What is a CT scan?


A CT scan or a computerized tomography combines a series of X-ray views taken from many different angles and computer processing to create cross-sectional images of the bones and soft tissues inside the body.

The resulting images can be compared to looking down at single slices of bread from a loaf. Your doctor will be able to look at each of these slices individually or perform additional visualization to view your body from different angles. In some cases, CT images can be combined to create 3-D images. CT scan images can provide much more information than do plain X-rays.

A CT scan has many uses, but is particularly well suited to quickly examine people who may have internal injuries from car accidents or other types of trauma. A CT scan can be used to visualize nearly all parts of the body.

During the scan everybody except for the patient will leave the room. The radiographer will still be able to communicate with the patient, and vice-versa, through an intercom. If the patient is a child, a parent or adult might be allowed to stand or sit nearby - that person will have to wear a lead apron to prevent radiation exposure.

What ate CT scans used for?

CT scans can be used to diagnose and monitor a variety of different health conditions, including brain tumours, certain bone conditions, and injuries to internal organs such as the kidneys, liver or spleen. They're also now being used to look at the heart.

They're also often used to look inside the body before another procedure takes place, such as radiotherapy treatment or a biopsy (where a small sample of tissue is taken so that it can be examined under a microscope).

Your scan results won't be available immediately. A computer will need to process the information from your scan, which will then be analysed by a radiologist (a specialist in interpreting images of the body).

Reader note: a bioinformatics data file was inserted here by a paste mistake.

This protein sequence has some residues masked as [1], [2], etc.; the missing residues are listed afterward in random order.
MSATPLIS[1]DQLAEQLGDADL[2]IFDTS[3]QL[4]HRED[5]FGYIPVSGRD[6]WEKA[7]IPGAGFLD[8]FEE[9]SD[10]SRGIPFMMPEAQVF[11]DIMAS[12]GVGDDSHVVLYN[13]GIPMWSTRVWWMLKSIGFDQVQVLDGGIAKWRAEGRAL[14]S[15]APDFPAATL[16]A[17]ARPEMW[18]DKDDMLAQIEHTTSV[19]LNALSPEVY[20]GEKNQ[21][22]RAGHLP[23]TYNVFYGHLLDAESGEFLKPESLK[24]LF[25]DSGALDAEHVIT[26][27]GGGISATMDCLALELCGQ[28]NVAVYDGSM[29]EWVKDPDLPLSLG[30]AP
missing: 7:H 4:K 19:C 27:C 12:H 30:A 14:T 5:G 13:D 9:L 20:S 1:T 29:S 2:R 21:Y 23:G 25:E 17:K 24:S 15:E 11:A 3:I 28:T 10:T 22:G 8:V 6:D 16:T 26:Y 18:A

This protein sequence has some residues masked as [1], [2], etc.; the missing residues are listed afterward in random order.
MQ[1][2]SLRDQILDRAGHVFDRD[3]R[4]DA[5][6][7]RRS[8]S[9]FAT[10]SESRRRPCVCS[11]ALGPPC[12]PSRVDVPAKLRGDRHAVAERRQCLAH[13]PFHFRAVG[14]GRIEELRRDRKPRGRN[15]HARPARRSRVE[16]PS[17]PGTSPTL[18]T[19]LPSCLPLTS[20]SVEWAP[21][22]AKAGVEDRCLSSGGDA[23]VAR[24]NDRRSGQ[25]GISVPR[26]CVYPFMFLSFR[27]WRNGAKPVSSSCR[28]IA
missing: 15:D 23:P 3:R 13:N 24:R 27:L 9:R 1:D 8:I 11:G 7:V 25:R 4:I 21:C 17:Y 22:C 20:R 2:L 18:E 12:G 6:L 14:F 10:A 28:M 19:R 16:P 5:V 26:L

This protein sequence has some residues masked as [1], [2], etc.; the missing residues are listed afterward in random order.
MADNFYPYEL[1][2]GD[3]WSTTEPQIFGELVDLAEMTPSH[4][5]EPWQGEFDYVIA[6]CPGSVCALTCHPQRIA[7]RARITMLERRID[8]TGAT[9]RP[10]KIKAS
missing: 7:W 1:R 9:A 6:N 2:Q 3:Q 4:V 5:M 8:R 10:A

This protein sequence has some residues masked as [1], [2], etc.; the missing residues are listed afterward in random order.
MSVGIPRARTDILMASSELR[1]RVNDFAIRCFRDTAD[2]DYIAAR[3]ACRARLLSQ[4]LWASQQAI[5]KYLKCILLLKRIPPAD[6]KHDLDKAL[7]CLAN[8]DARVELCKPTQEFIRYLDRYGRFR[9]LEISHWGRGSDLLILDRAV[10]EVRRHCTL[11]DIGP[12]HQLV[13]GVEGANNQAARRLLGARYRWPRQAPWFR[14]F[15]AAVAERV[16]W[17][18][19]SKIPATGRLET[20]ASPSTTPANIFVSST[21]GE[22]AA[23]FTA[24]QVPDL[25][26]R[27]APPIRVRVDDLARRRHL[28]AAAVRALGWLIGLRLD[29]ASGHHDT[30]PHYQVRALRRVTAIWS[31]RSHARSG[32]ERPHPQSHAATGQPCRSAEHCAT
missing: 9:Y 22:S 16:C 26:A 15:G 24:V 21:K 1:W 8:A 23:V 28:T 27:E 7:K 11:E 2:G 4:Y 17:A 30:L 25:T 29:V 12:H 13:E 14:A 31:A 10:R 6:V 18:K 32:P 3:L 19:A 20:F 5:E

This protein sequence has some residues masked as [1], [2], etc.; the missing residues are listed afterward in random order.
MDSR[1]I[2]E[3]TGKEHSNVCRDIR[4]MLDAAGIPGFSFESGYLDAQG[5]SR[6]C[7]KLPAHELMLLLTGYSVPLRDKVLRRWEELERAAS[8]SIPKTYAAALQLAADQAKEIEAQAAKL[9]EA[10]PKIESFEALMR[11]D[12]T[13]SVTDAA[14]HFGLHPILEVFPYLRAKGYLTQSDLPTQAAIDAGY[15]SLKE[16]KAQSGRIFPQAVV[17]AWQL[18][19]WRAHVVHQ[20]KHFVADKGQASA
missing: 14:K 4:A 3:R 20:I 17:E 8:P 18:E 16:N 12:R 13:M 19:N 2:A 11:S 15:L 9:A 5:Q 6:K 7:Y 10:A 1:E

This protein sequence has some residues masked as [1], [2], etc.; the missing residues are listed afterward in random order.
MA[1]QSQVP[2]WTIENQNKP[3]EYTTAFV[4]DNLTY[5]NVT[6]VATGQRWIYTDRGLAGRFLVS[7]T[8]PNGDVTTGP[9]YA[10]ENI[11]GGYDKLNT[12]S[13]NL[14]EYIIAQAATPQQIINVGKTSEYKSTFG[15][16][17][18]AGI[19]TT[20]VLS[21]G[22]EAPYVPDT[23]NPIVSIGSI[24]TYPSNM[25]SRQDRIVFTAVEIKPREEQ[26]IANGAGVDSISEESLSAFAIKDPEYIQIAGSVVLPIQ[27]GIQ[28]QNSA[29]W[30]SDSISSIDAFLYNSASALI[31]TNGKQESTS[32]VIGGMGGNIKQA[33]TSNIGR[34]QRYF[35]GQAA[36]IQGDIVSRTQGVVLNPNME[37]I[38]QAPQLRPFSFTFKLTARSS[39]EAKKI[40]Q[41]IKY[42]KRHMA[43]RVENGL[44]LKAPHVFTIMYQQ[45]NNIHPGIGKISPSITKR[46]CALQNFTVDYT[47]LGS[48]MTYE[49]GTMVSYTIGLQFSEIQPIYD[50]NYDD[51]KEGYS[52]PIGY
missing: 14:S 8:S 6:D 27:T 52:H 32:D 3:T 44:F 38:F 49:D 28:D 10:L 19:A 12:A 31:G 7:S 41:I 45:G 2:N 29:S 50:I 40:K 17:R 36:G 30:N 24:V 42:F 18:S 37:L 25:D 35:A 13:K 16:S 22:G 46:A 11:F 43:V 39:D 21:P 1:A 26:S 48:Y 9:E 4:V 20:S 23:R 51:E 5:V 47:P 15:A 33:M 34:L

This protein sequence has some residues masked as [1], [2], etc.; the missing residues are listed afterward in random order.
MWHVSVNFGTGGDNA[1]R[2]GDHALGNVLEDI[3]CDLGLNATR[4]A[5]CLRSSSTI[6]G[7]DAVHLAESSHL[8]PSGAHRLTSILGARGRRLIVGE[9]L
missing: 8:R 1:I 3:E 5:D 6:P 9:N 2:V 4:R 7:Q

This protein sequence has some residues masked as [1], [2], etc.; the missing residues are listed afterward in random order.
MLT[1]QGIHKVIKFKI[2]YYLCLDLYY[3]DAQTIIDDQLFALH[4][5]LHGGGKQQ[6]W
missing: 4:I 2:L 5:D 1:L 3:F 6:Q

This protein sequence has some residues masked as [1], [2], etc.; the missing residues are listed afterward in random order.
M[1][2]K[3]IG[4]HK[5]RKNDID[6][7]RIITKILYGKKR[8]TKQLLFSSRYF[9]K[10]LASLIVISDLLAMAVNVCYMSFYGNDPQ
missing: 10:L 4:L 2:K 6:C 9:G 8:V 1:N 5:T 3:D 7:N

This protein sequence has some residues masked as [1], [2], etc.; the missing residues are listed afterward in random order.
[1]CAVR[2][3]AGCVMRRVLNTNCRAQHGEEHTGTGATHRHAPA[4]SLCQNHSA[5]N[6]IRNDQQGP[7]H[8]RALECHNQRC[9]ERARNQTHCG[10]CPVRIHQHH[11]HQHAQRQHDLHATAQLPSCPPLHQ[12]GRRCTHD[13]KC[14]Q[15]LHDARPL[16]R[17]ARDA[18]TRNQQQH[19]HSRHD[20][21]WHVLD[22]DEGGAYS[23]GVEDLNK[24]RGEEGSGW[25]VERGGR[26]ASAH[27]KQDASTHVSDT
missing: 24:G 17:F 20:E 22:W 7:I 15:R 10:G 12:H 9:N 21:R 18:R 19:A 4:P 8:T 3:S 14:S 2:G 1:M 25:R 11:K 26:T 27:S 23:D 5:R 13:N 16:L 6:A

CT scans are only used when the doctor responsible for your care decides there's a clear medical benefit. Although CT scans are generally safe, they do expose you to slightly more radiation than other types of imaging tests. The amount of radiation you're exposed to can vary depending on the type of scan you have. In most cases, the benefits outweigh any potential risks because a CT scan can provide your doctor with much clearer images than those produced by a normal X-ray.

However, special attention should be given to the patient in the following cases:

(1 Pregnancy: Any woman who suspects she may be pregnant should tell her doctor beforehand. CT scans are not recommended for pregnant mothers because of the risk that X-rays might harm the unborn baby

(2) Claustrophobia: Patients who suffer from claustrophobia need to tell their doctor or radiographer beforehand

(3) Breastfeeding: Mothers should avoid breastfeeding their babies for about 24 hours after a CT scan if an iodinated intravenous dye was used...

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